Don Brown taking the fall for Michigan football clears the way for Jim Harbaugh extension

In the exhausts of uncertainty, grief, and failure, the man nicknamed Dr. Blitz fired.
The news came suddenly like a screaming rusher from the edge. Don Brown, the Michigan defensive coordinator, was the first victim of the most painful season of Jim Harbaugh's tenure.
[Here's Why Michigan Makes the Right Move by Firing Don Brown]
The sloppy quarterback game undermined an offense that was for stretches without a punch. But it was Brown's defense that saw the greatest regression - it fell from the 25th in the nation in points to the 96th in a year.
Thus, Michigan, who ended the 2-4 season, got to streamline Brown's removal as Harbaugh's status with the program remains in the air.
Michigan Defense Coordinator Don Brown speaks to players during the first half against the state of Ohio at Ohio Stadium in Columbus, Ohio on Saturday, November 24, 2018.
Harbaugh has one year left and is in talks about an extension. Brown's resignation is the clearest sign, but there will be a resolution that will ban Michigan's head coach after 2021.
After all, what is the point of making personnel changes when the boss is eventually removed?
However, it can be argued that Brown is a convenient scapegoat as he headed the sub-par unit facing the sagging offense that Harbaugh's fingerprints are all over.
[Was Michigan's Don Brown the "scapegoat"? Fans debate on social media]
But Brown got no mercy that bizarre year given his track record in Michigan.
After being hired in December 2015, Brown saw immediate success with the Wolverines finishing in the top three overall defense for each of his first three seasons at Ann Arbor.
During the same period, the Michigan offense never had a final rank above 50 in average yards per game.
Michigan Defense Coordinator Don Brown was on the sideline in the second half against Nebraska on Saturday, September 22, 2018 at Michigan Stadium in Ann Arbor.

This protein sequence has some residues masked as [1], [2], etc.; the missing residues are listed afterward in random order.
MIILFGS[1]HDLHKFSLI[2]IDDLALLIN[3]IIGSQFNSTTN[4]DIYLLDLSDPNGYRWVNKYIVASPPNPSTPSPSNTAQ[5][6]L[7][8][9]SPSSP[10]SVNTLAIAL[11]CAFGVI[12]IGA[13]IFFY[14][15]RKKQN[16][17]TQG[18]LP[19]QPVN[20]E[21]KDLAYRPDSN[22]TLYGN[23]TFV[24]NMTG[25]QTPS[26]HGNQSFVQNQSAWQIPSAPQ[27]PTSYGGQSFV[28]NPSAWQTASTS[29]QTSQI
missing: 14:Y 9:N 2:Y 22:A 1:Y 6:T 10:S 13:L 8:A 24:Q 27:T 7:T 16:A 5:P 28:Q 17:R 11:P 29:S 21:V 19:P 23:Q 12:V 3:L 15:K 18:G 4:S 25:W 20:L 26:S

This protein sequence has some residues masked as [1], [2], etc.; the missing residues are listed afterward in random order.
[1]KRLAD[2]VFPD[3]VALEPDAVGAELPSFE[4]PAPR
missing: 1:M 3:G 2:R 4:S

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Because of this, Brown's agent Gary O'Hagan is confident that Brown will be coveted in the open market.
"I think there will be some teams that are interested in him," said O'Hagan. “He definitely wants to train more. He's a real professional and doesn't duck. "
Rather, Brown has weathered relentless criticism following Michigan's last two encounters with rival Ohio State when his unit suffered bleeding in all territories, surrendering 15 touchdowns and 1,144 yards in two resounding defeats.
RECRUIT SOUNDS OFF: Why Michigan Four-Star Commit Was Blinded By Brown's Dismissal: 'Not Pleased'
The scars from these setbacks were permanent and marred Brown's work, which had been cheered for so long.
"The game in Ohio was a huge disadvantage for us," Brown said in May. "I'm not going to live in this world. And I don't want the players to live in this world. We acknowledge it, we move on and hopefully I'll do a better job. Because I don't blame the players. They blame the old man here, OK? I better get our boys down and I promise I will. "
But Brown never got that opportunity during one season putting up a patchwork defense exhausted by opt-outs, injuries, transfers, and natural wear and tear. At times, Brown was forced to use multiple walk-ons, which exposed U-M's shortcomings in recruiting and roster management. The diminished talent was particularly evident in Brown's man-based scheme, where defenders often have to win their individual matchups. Secondary school, by and large, did not. It created an interception and was vulnerable in the deep halves - most passing games of 30 yards or more in the Big Ten were conceded, although only six games were played.
Michigan Defense Coordinator Don Brown warms up the players before action against Maryland on Saturday, October 6, 2018 at Michigan Stadium.
As head coach, Harbaugh is ultimately responsible for assembling a unit that was not equipped to run Brown's system or experienced enough to adapt to different coverage principles.
[Signs of Michigan's collapse were visible last year. Almost everyone ignored them]
But Brown falls here.
His departure will not cure Michigan's suffering. The problems are deeper and wider.
But his move gives the university an opportunity to keep Harbaugh while promoting the idea of ​​change.
If it had to be that way, Dr. Lightning see it coming.
Contact Rainer Sabin at rsabin@freepress.com. Follow him on Twitter @RainerSabin. Read more about the Michigan Wolverines, Michigan State Spartans and subscribe to our Big Ten newsletter.
This article originally appeared in the Detroit Free Press: Michigan Football Drops Don Brown for the miserable 2020 season

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